Monday, May 14, 2012

Mother's Day, Late

Twenty-eight years ago (also a Monday, May 14) was the day I officially became a mother, with a birth certificate that proved it. Now, as then, that special occasion fell on the day after the national celebration of Mother’s Day. 
Missing out on a presidentially-designated day of honor didn't bother me. However, as much as it means to be a mother, I've noticed that romance writers tend not to focus on motherhood.  
Is it akin to the dead parents syndrome? The built-in personal tragedy angle that simplifies a writer's work? 
I’m sure some writers successfully include children in their stories.
It’s just that I can’t think of any.  
Oh, sure, darling twins may arrive in an epilogue, but bring those bundles of joy into the story too soon, and the romance is gone. 
Or is it? Do you have a favorite romance that successfully incorporates a realistic child or two? Not one that went to summer camp. I mean one that’s underfoot. 
Tell me so I can put it on my reading list!


Heather said...

I was born on a Monday, May 14, on a day after Mother's Day!

RedPeril said...

I too have noticed how rare it is to find children depicted in romance-oriented novels. They do seem to muck up the plot a bit, but I think they tend to get pared out for simplicity's sake. Hailey Edward's paranormal 'A Hint of Frost' did handle a number of children pretty well, though they were the much younger siblings of the heroine. I really appreciated how much the hero's reaction to small children endeared me to him.

Of course, I've also seen it done poorly, where the child is little more than a prop who doesn't seem to have an age-appropriate vocabulary. I love to see it when it's done right, though. Maybe it's a little odd, but I've always thought that even the most winsome, strapping hero can be made sexier if you strap a baby/small child to him to complement that muscular chest. >.> Maybe that's just the biological clock talking.

On a related note, I'm pretty sure I've heard it a time or two in different workshops that writers tend to be extremely hesitant about working with children or animals (speaking in terms of side-characters.) Anyone else heard something on that order?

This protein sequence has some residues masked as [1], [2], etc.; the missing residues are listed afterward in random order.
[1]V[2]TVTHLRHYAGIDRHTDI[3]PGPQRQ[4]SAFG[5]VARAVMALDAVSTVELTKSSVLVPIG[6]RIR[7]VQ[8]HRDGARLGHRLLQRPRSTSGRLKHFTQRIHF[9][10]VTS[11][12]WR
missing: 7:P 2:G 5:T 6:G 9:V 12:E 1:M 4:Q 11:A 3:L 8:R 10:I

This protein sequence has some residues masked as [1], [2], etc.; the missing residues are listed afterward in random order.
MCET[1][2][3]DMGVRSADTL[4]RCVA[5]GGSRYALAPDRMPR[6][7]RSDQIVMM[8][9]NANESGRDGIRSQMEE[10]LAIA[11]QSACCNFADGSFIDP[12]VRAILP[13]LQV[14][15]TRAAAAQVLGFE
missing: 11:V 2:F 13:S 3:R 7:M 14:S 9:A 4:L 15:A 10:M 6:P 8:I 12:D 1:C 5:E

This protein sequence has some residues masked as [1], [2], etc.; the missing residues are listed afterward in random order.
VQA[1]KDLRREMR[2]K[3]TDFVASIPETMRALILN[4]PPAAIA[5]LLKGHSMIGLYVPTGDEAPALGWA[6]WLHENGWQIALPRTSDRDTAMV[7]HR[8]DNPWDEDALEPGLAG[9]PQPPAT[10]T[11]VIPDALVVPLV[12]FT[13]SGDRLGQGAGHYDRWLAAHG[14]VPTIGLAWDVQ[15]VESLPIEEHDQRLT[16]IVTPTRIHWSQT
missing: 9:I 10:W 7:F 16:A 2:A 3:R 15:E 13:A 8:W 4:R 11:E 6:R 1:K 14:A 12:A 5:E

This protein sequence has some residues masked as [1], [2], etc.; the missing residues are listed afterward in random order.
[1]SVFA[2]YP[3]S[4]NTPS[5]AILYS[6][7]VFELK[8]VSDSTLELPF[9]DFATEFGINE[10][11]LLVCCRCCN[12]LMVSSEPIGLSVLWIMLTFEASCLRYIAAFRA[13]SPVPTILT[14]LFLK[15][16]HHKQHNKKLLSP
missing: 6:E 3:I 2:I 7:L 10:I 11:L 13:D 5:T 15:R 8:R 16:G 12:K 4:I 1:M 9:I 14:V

~Angela Blount

Chris Bailey said...

Happy birthday, Heather!

Chris Bailey said...

I like to include animals! Children are tough, though. They're easy to create as brats or precocious or just too precious.

The only thing I've heard about writing animals is that you know it's literary when the dog/cat/horse dies.

Carla Swafford said...

I guess too many of us who are parents know there's nothing truly sexy about stretch marks, bottle feeding, poopie diapers, etc. The things we associate with children being around. Though we know all of that is good for a romantic comedy or two.

Sorry. I don't have any to recommend as I normally avoid those. Love my kids and grandkids, but other people's, not so much. Like what Angela said, they make them act too young or old.

BUT, strangely, the book I'm writing actually has a parent of the heroine in it along with a five year old nephew. He's a rather quiet child. :-)

In the hot books I write, they really shouldn't have a major role.


Cari Hislop said...

I have had children in several of my romances. My current work slowly being finished has a widowed hero with five mostly grown sons (he married his first wife at 21 so he's only 44). The sons are central to the story. They set it in motion by advertising for a wife for their father (without his knowledge) in all the papers and unwittingly make him a national laughingstock. And then they move the story along by continuing to help/hinder their father's love life. I have one story where the heroine is a widow with an infant, but the child mostly remains in the background. Young children can be a difficult element in a make them real without taking over or always being under foot is quite a balance act.